Around 60% or 345 million tons of produced oil were sold at external markets, which gave impetus to further economic development of the country.

After signing the Contract of the Century, Azerbaijan concluded another 35 agreements. Annual oil production in Azerbaijan totaled just 9 million tons in 1997, whereas the implementation of the Contract of the Century enabled raising the output by 5.6 times and bringing it up to 51 million tons in 2010.

In terms of economy, the Contract of the Century created an opportunity for making even much larger investments into the sectors linked to the oil industry; from that time forward, the republic could independently create foreign exchange reserves and pursue its own investment policy; the process of Azerbaijan’s integration into the world community accelerated, and the country’s prestige throughout the world increased.

Not a single dollar flew from abroad into the Azerbaijani economy until 1993, while foreign direct investments utilized in the country during 1994-2000 totaled $5.5 billion, including $3.3billion (60%) which was directed to the oil sector and $2.2 billion towards the development of infrastructure and other sectors of the economy. Joint or full foreign enterprises operating in Azerbaijan invested over $1.8 billion into the country’s economy, with nearly 1/3 of that sum utilized in the oil sector, 20.9% in the construction, 17.4% in trade and services sphere, and with 23.9% spent on the development of transportation and communication.

The decree, signed by Heydar Aliyev on December 29, 1999 to create the Azerbaijan Republic State Oil Fund which already received funds over $1 billion since the start of its operation, became a reliable financial guarantor for the large-scale economic reforms policy implemented in the republic.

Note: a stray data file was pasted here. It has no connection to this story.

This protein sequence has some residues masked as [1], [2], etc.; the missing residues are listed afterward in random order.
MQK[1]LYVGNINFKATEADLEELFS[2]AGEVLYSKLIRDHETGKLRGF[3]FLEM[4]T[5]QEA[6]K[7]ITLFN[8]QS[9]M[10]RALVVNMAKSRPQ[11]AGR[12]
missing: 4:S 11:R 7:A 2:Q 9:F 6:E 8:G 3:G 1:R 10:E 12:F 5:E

According to the State Oil Fund, from 2001 until August 1 2021, revenues from sale of profit oil from the Azeri-Chirag-Gunashli block (ACG) amounted to $152.308 billion. From 2007 until August 1, 2021, total revenues from sale of profit gas and condensate extracted from Shah Deniz field reached $3.738 billion. SOFAZ’s total revenues from sale of gas and condensate extracted at Shah Deniz field (from 2007 until January 1, 2022) amounted to $4.55billion.

The Contract of the Century joined the ranks of the largest world agreements both in volume of hydrocarbon resources and size of investments made. Since then, September 20 – the date of signing of the Contract of the Century in 1994 has been celebrated as the professional holiday - Oilmen’s day.

 

Baku-Tbilisi-Ceyhan

 

The realities of life have confirmed the validity of Heydar Aliyev’s multiple-option oil export strategy built primarily on the long-term interests of the country. The idea of transporting Azerbaijani oil to the world market first emerged back in 1992. But it got a chance to be embodied only in 1994 after the Contract of the Century was signed. That was also when it became apparent that the Baku–Tbilisi–Ceyhan (BTC) route would be the basis of the East–West energy corridor and the largest project in the South Caucasus. Political passions were raging for more than five years around the feasibility of building the BTC oil pipeline. The BTC negotiations coincided with a crisis in the oil market, when the Brent price dropped to $10-15 per barrel and many even transnational oil companies had to cease their activities, unlike Baku-Tbilisi-Ceyhan that was just getting started. The implementation of the megaproject implied great risks for investors, and the State Oil Company of Azerbaijan remained extremely dissatisfied with the actions of the Consortium of foreign oil companies.

“From the way AIOC acts, it’s hard to believe that negotiations on determining the route of the main export pipeline will be completed by October 1998”, stated Ilham Aliyev who then was the First Vice President of SOCAR. In his opinion, there was no clarity about the goals AIOC pursued by delaying the solution of that issue.

«Some kind of a game, not quite clear, is going on, and while it continues it raises concern,” I.Aliyev noted.

According to him, “it was clear for a long time that the consortium of western oil companies does not want to build a main export pipeline and postpones the construction, but now this reluctance takes such forms that forces us to fight such manifestations”. But even in such conditions, “Determining the composition of participants of the main export pipeline construction project and their shares is the exclusive prerogative of Azerbaijan,” I.Aliyev confirmed.